The chargesheet says, “As per the report of medical experts the victim was found prima-facie raped before being killed. Furthermore, investigations in this regard have established that the victim was raped by more than one accused with common intention. Accordingly, section 376-D RPC was added in the case. The Medical opinion also established the fact that the victim had been kept without food and administered sedatives and her cause of death was Asphyxia leading to cardio-pulmonary arrest. The expert opinions and Post Mortem report forms part of challan.” But, according to Pandit, this is just a little detail added to the case to make it more “macabre”.

Pandit, in fact, borrows a lot from a viral list of lies from ground zero, which has been debunked by The Quint. So, it would be correct to say that the only thing sensible about the article is that it is categorised as ‘fake news’.

That still leaves us with the question as to why The Sunday Guardian would publish this ‘opinion’ piece in the mano-ya-na-mano genre .

We reached out to The Sunday Guardian editorial director with some questions that come to mind:

1) Why was a ‘fake news’ piece published as an opinion piece?

2) The case Pandit is talking about pertains to a sensitive case — that of murder and rape of a child. Do you think a disclaimer is enough to justify a piece that essentially belittles a very heinous crime and attempts to spread false information on it?

3) The story is riddled with incorrect facts about the Kathua case and though you say it is a concoction, it is in fact talking of a real case. Would you deem this responsible journalism on part of The Sunday Guardian?

The piece will be updated if and when he replies.

To be sure, the Kathua case is under investigation and the contents of the chargesheet will have to be proven in a court of law. Journalists and even opinion makers have every right to question the chargesheet and point at holes, if any. But the least you’d expect is that they’d do so on some real grounds and not on pure hearsay and rumours.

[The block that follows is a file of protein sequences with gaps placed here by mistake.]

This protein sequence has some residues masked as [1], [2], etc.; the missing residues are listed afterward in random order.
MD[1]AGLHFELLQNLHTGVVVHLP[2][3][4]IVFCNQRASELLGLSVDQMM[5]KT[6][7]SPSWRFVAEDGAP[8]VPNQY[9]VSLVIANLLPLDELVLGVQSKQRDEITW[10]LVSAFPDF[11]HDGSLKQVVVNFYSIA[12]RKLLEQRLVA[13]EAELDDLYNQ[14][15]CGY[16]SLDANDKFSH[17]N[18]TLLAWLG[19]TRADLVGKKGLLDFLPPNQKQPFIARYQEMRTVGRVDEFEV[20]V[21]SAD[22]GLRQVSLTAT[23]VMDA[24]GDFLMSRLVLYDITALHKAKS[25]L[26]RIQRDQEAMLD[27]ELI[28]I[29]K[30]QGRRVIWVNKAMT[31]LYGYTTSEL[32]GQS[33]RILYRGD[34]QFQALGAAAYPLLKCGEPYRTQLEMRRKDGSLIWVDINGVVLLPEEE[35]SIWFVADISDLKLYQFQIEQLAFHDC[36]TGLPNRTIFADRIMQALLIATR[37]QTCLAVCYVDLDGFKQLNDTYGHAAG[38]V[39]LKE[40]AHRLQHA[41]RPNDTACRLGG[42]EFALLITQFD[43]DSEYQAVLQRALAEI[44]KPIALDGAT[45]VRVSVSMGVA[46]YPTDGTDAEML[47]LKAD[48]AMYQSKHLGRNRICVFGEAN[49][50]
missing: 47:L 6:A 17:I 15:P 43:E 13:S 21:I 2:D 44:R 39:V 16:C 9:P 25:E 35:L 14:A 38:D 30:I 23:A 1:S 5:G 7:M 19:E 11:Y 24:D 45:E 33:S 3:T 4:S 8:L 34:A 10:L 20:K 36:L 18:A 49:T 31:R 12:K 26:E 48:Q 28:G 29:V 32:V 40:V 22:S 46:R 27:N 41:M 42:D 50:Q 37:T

Update

The Editorial Director of Sunday Guardian Madhav Das Nalapat responded to our questions. His response is produced below verbatim with our questions in bold:

Why was a ‘fake news’ piece published as an opinion piece? 

It was explicitly published as fake news and not as any other piece. Has the disclaimer been omitted from the copy you got? 

The case Pandit is talking about pertains to a sensitive case — that of murder and rape of a child. Do you think a disclaimer is enough to justify a piece that essentially belittles a very heinous crime and spreads false information on it?
Fiction is not the same as “information” and is by its very nature a concoction 
The story is riddled with incorrect facts about the Kathua case and though you say it is a concoction, it is in fact talking of a real case. Would you deem this responsible journalism on part of Sunday Guardian?                
There have been numerous works of fiction about events. This falls within that genre. Sushil Pandit has the right to pen literature. As someone who was more than once on the receiving end of having my writing driven off print pages, I would rather err on the side of freedom of expression than its suppression. However, you have a right to your views and thank you for giving them to me. As for TSG, let us both allow its readers to decide on the quality of the publication as they do each week.